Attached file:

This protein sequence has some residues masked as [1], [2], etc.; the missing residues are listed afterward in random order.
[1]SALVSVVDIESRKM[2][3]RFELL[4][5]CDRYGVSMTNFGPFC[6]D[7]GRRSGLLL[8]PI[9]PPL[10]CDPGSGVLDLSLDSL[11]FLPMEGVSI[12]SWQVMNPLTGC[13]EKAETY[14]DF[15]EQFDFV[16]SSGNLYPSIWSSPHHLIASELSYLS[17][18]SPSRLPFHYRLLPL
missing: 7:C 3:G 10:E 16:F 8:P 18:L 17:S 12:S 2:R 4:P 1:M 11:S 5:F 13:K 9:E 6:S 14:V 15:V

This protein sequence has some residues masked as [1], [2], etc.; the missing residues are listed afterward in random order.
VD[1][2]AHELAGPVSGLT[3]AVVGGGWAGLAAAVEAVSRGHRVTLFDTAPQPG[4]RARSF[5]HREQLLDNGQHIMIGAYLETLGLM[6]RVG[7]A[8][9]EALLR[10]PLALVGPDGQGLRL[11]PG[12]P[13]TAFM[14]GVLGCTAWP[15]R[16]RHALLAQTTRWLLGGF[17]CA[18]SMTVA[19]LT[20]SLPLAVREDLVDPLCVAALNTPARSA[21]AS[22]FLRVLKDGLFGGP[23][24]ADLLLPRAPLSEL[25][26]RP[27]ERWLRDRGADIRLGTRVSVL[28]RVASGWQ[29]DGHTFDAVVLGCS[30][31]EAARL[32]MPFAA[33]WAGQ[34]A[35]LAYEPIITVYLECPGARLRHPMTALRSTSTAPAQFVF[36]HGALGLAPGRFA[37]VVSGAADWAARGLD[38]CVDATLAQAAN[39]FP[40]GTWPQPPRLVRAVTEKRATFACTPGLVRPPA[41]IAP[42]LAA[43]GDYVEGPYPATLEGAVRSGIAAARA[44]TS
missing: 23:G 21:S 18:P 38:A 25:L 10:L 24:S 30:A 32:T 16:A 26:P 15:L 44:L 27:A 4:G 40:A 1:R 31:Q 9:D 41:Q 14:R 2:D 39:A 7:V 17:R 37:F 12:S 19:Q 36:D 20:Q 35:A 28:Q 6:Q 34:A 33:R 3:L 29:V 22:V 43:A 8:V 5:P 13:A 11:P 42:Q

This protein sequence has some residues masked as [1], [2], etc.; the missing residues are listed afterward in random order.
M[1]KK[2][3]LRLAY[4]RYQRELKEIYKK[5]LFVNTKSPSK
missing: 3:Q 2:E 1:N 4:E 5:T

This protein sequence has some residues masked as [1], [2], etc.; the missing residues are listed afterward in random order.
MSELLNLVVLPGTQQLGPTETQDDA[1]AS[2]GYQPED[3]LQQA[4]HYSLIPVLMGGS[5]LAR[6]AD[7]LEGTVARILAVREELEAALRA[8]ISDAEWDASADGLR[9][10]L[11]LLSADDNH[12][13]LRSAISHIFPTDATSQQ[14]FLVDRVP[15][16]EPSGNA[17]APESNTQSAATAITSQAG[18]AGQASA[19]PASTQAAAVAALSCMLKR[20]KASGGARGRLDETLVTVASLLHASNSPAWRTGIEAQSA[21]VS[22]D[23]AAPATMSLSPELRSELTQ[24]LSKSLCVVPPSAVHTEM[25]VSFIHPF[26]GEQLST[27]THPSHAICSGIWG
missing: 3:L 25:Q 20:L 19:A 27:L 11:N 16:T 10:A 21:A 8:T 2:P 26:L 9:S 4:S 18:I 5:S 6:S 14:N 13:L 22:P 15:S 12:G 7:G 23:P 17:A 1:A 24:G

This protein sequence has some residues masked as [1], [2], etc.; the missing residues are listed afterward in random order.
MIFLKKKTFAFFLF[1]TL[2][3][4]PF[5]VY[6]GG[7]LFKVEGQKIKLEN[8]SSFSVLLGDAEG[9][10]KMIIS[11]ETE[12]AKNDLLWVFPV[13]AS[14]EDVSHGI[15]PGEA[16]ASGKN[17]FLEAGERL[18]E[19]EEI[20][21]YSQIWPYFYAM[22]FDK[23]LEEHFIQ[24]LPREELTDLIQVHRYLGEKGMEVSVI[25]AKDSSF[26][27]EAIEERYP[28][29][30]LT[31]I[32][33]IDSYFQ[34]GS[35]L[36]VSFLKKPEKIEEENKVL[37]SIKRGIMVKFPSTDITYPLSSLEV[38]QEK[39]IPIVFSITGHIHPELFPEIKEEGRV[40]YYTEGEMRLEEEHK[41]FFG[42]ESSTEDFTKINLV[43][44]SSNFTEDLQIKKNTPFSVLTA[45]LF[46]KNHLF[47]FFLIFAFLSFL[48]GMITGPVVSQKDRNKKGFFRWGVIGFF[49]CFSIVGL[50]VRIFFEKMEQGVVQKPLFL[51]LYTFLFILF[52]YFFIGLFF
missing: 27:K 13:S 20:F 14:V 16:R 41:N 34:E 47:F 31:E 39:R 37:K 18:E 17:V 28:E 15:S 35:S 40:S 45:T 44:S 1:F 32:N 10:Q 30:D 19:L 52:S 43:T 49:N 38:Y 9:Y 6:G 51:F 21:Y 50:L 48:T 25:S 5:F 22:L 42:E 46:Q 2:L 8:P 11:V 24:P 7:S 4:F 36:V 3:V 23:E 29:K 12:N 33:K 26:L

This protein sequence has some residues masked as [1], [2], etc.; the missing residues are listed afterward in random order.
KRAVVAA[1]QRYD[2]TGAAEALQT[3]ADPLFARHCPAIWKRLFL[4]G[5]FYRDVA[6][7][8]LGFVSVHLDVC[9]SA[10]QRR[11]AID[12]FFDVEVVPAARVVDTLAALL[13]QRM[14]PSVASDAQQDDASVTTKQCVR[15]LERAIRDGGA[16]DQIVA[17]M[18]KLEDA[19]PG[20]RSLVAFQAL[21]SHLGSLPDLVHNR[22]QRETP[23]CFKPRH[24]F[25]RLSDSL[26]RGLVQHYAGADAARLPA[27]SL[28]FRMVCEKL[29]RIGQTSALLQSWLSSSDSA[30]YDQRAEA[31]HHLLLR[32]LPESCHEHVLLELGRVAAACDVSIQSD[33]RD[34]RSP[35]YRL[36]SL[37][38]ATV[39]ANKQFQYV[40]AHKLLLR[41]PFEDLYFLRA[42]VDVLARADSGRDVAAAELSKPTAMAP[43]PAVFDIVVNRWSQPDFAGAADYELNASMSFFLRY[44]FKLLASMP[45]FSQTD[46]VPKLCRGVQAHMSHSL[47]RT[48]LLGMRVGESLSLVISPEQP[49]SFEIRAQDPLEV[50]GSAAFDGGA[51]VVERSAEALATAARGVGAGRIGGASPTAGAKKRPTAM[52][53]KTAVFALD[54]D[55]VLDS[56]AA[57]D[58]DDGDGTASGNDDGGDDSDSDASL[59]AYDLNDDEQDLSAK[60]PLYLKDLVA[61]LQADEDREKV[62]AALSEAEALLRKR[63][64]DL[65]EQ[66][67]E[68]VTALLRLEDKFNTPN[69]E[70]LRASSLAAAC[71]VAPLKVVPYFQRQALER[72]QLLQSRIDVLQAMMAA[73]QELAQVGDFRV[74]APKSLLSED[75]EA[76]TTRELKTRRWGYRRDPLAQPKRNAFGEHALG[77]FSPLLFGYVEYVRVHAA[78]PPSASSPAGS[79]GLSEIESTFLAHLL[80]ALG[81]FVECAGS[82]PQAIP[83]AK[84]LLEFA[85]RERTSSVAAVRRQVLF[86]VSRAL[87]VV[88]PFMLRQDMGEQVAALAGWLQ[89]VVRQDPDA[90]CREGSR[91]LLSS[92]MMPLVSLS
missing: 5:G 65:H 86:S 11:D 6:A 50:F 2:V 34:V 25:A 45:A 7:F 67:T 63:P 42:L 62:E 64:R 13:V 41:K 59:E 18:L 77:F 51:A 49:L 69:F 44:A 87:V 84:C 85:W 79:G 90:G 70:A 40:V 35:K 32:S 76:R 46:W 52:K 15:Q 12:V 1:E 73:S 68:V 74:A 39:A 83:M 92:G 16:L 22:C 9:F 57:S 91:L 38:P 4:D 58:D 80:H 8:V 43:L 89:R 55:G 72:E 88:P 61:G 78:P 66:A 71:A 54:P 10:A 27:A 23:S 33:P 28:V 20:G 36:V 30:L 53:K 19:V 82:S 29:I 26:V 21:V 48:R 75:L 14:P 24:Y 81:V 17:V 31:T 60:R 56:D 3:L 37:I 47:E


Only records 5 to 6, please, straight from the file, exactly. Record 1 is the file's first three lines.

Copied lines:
This protein sequence has some residues masked as [1], [2], etc.; the missing residues are listed afterward in random order.
MIFLKKKTFAFFLF[1]TL[2][3][4]PF[5]VY[6]GG[7]LFKVEGQKIKLEN[8]SSFSVLLGDAEG[9][10]KMIIS[11]ETE[12]AKNDLLWVFPV[13]AS[14]EDVSHGI[15]PGEA[16]ASGKN[17]FLEAGERL[18]E[19]EEI[20][21]YSQIWPYFYAM[22]FDK[23]LEEHFIQ[24]LPREELTDLIQVHRYLGEKGMEVSVI[25]AKDSSF[26][27]EAIEERYP[28][29][30]LT[31]I[32][33]IDSYFQ[34]GS[35]L[36]VSFLKKPEKIEEENKVL[37]SIKRGIMVKFPSTDITYPLSSLEV[38]QEK[39]IPIVFSITGHIHPELFPEIKEEGRV[40]YYTEGEMRLEEEHK[41]FFG[42]ESSTEDFTKINLV[43][44]SSNFTEDLQIKKNTPFSVLTA[45]LF[46]KNHLF[47]FFLIFAFLSFL[48]GMITGPVVSQKDRNKKGFFRWGVIGFF[49]CFSIVGL[50]VRIFFEKMEQGVVQKPLFL[51]LYTFLFILF[52]YFFIGLFF
missing: 27:K 13:S 20:F 14:V 16:R 41:N 34:E 47:F 31:E 39:R 37:K 18:E 17:V 28:E 15:S 35:S 40:S 45:T 44:S 1:F 32:N 10:Q 30:D 19:L 52:S 43:T 49:N 38:Y 9:Y 6:G 51:F 21:Y 50:L 48:T 25:S 5:F 22:L 42:E 46:Q 2:L 8:P 11:V 24:P 7:S 4:F 36:V 3:V 23:E 29:K 12:N 33:K 26:L

This protein sequence has some residues masked as [1], [2], etc.; the missing residues are listed afterward in random order.
KRAVVAA[1]QRYD[2]TGAAEALQT[3]ADPLFARHCPAIWKRLFL[4]G[5]FYRDVA[6][7][8]LGFVSVHLDVC[9]SA[10]QRR[11]AID[12]FFDVEVVPAARVVDTLAALL[13]QRM[14]PSVASDAQQDDASVTTKQCVR[15]LERAIRDGGA[16]DQIVA[17]M[18]KLEDA[19]PG[20]RSLVAFQAL[21]SHLGSLPDLVHNR[22]QRETP[23]CFKPRH[24]F[25]RLSDSL[26]RGLVQHYAGADAARLPA[27]SL[28]FRMVCEKL[29]RIGQTSALLQSWLSSSDSA[30]YDQRAEA[31]HHLLLR[32]LPESCHEHVLLELGRVAAACDVSIQSD[33]RD[34]RSP[35]YRL[36]SL[37][38]ATV[39]ANKQFQYV[40]AHKLLLR[41]PFEDLYFLRA[42]VDVLARADSGRDVAAAELSKPTAMAP[43]PAVFDIVVNRWSQPDFAGAADYELNASMSFFLRY[44]FKLLASMP[45]FSQTD[46]VPKLCRGVQAHMSHSL[47]RT[48]LLGMRVGESLSLVISPEQP[49]SFEIRAQDPLEV[50]GSAAFDGGA[51]VVERSAEALATAARGVGAGRIGGASPTAGAKKRPTAM[52][53]KTAVFALD[54]D[55]VLDS[56]AA[57]D[58]DDGDGTASGNDDGGDDSDSDASL[59]AYDLNDDEQDLSAK[60]PLYLKDLVA[61]LQADEDREKV[62]AALSEAEALLRKR[63][64]DL[65]EQ[66][67]E[68]VTALLRLEDKFNTPN[69]E[70]LRASSLAAAC[71]VAPLKVVPYFQRQALER[72]QLLQSRIDVLQAMMAA[73]QELAQVGDFRV[74]APKSLLSED[75]EA[76]TTRELKTRRWGYRRDPLAQPKRNAFGEHALG[77]FSPLLFGYVEYVRVHAA[78]PPSASSPAGS[79]GLSEIESTFLAHLL[80]ALG[81]FVECAGS[82]PQAIP[83]AK[84]LLEFA[85]RERTSSVAAVRRQVLF[86]VSRAL[87]VV[88]PFMLRQDMGEQVAALAGWLQ[89]VVRQDPDA[90]CREGSR[91]LLSS[92]MMPLVSLS
missing: 5:G 65:H 86:S 11:D 6:A 50:F 2:V 34:V 25:A 45:A 7:F 67:T 63:P 42:L 62:E 64:R 13:V 41:K 59:E 18:L 77:F 51:A 49:L 69:F 44:A 87:V 84:C 85:W 79:G 90:G 70:A 40:V 35:K 32:S 76:R 46:W 52:K 15:Q 12:V 1:E 73:S 68:V 74:A 39:A 83:M 92:G 16:L 22:C 9:F 57:S 91:L 38:P 4:D 58:D 80:H 8:V 43:L 89:R 55:G 72:E 88:P 61:G 78:P 66:A 71:A 54:P 10:A 27:A 23:S 33:P 28:V 20:G 36:V 30:L 53:K 19:V 82:S 29:I 26:V 21:V 48:R 75:L 14:P 24:Y 81:V 17:V 31:T 60:R 56:D 3:L 37:I 47:E